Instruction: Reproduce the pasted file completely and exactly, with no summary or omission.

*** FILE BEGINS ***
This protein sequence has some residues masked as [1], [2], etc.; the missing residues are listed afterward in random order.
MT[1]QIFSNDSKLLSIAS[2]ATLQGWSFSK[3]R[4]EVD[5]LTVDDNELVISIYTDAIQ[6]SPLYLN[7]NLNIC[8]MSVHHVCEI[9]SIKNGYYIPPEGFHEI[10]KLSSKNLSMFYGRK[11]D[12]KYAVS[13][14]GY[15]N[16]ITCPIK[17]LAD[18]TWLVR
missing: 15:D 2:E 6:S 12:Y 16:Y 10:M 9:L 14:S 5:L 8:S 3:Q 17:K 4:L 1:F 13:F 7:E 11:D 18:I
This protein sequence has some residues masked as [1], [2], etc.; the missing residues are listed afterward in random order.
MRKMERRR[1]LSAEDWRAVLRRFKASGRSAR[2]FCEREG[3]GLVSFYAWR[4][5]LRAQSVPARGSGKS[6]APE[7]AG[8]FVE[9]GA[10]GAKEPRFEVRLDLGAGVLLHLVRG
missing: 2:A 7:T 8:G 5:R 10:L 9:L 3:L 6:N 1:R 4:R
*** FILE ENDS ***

This protein sequence has some residues masked as [1], [2], etc.; the missing residues are listed afterward in random order.
MT[1]QIFSNDSKLLSIAS[2]ATLQGWSFSK[3]R[4]EVD[5]LTVDDNELVISIYTDAIQ[6]SPLYLN[7]NLNIC[8]MSVHHVCEI[9]SIKNGYYIPPEGFHEI[10]KLSSKNLSMFYGRK[11]D[12]KYAVS[13][14]GY[15]N[16]ITCPIK[17]LAD[18]TWLVR
missing: 15:D 2:E 6:S 12:Y 16:Y 10:M 9:L 14:S 5:L 8:S 3:Q 17:K 4:L 1:F 13:F 7:E 11:D 18:I
This protein sequence has some residues masked as [1], [2], etc.; the missing residues are listed afterward in random order.
MRKMERRR[1]LSAEDWRAVLRRFKASGRSAR[2]FCEREG[3]GLVSFYAWR[4][5]LRAQSVPARGSGKS[6]APE[7]AG[8]FVE[9]GA[10]GAKEPRFEVRLDLGAGVLLHLVRG
missing: 2:A 7:T 8:G 5:R 10:L 9:L 3:L 6:N 1:R 4:R